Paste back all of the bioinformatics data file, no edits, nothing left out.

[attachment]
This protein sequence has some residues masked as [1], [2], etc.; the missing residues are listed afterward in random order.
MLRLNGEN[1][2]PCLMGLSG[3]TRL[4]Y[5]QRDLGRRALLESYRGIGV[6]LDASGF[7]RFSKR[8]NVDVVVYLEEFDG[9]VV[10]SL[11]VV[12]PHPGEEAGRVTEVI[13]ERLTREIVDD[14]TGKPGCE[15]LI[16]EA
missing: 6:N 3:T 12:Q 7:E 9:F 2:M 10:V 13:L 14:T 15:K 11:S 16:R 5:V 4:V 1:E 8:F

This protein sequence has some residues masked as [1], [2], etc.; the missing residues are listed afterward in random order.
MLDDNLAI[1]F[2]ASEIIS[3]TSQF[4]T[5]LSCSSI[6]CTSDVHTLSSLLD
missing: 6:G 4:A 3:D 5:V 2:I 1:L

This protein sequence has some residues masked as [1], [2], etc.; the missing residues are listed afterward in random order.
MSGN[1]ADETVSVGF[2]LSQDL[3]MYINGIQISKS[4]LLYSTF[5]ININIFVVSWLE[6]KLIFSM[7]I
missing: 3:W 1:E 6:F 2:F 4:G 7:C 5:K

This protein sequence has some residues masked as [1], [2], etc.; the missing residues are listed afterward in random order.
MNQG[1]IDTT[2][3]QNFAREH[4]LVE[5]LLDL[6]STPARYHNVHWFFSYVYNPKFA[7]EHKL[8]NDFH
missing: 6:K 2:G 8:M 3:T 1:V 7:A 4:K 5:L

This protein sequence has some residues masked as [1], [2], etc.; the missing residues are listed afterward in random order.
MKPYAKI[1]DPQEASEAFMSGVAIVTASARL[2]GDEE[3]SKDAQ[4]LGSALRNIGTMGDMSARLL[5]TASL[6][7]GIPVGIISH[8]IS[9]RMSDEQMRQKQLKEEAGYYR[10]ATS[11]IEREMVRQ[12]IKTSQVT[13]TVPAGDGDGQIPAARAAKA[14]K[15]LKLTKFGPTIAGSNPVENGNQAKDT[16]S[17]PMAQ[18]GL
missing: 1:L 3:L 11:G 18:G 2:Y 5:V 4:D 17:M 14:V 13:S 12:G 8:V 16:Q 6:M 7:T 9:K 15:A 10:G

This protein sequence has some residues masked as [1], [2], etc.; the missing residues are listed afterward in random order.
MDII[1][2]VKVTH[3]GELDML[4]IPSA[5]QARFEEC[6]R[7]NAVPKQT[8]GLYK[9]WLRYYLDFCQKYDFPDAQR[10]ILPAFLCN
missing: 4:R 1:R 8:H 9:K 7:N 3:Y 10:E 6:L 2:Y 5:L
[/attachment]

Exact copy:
This protein sequence has some residues masked as [1], [2], etc.; the missing residues are listed afterward in random order.
MLRLNGEN[1][2]PCLMGLSG[3]TRL[4]Y[5]QRDLGRRALLESYRGIGV[6]LDASGF[7]RFSKR[8]NVDVVVYLEEFDG[9]VV[10]SL[11]VV[12]PHPGEEAGRVTEVI[13]ERLTREIVDD[14]TGKPGCE[15]LI[16]EA
missing: 6:N 3:T 12:Q 7:E 9:F 2:M 10:V 13:L 14:T 15:K 11:S 16:R 5:V 4:V 1:E 8:F

This protein sequence has some residues masked as [1], [2], etc.; the missing residues are listed afterward in random order.
MLDDNLAI[1]F[2]ASEIIS[3]TSQF[4]T[5]LSCSSI[6]CTSDVHTLSSLLD
missing: 6:G 4:A 3:D 5:V 2:I 1:L

This protein sequence has some residues masked as [1], [2], etc.; the missing residues are listed afterward in random order.
MSGN[1]ADETVSVGF[2]LSQDL[3]MYINGIQISKS[4]LLYSTF[5]ININIFVVSWLE[6]KLIFSM[7]I
missing: 3:W 1:E 6:F 2:F 4:G 7:C 5:K

This protein sequence has some residues masked as [1], [2], etc.; the missing residues are listed afterward in random order.
MNQG[1]IDTT[2][3]QNFAREH[4]LVE[5]LLDL[6]STPARYHNVHWFFSYVYNPKFA[7]EHKL[8]NDFH
missing: 6:K 2:G 8:M 3:T 1:V 7:A 4:K 5:L

This protein sequence has some residues masked as [1], [2], etc.; the missing residues are listed afterward in random order.
MKPYAKI[1]DPQEASEAFMSGVAIVTASARL[2]GDEE[3]SKDAQ[4]LGSALRNIGTMGDMSARLL[5]TASL[6][7]GIPVGIISH[8]IS[9]RMSDEQMRQKQLKEEAGYYR[10]ATS[11]IEREMVRQ[12]IKTSQVT[13]TVPAGDGDGQIPAARAAKA[14]K[15]LKLTKFGPTIAGSNPVENGNQAKDT[16]S[17]PMAQ[18]GL
missing: 1:L 3:L 11:G 18:G 2:Y 5:V 4:D 17:M 14:V 13:S 12:G 8:V 16:Q 6:M 7:T 9:K 15:A 10:G

This protein sequence has some residues masked as [1], [2], etc.; the missing residues are listed afterward in random order.
MDII[1][2]VKVTH[3]GELDML[4]IPSA[5]QARFEEC[6]R[7]NAVPKQT[8]GLYK[9]WLRYYLDFCQKYDFPDAQR[10]ILPAFLCN
missing: 4:R 1:R 8:H 9:K 7:N 3:Y 10:E 6:L 2:Y 5:L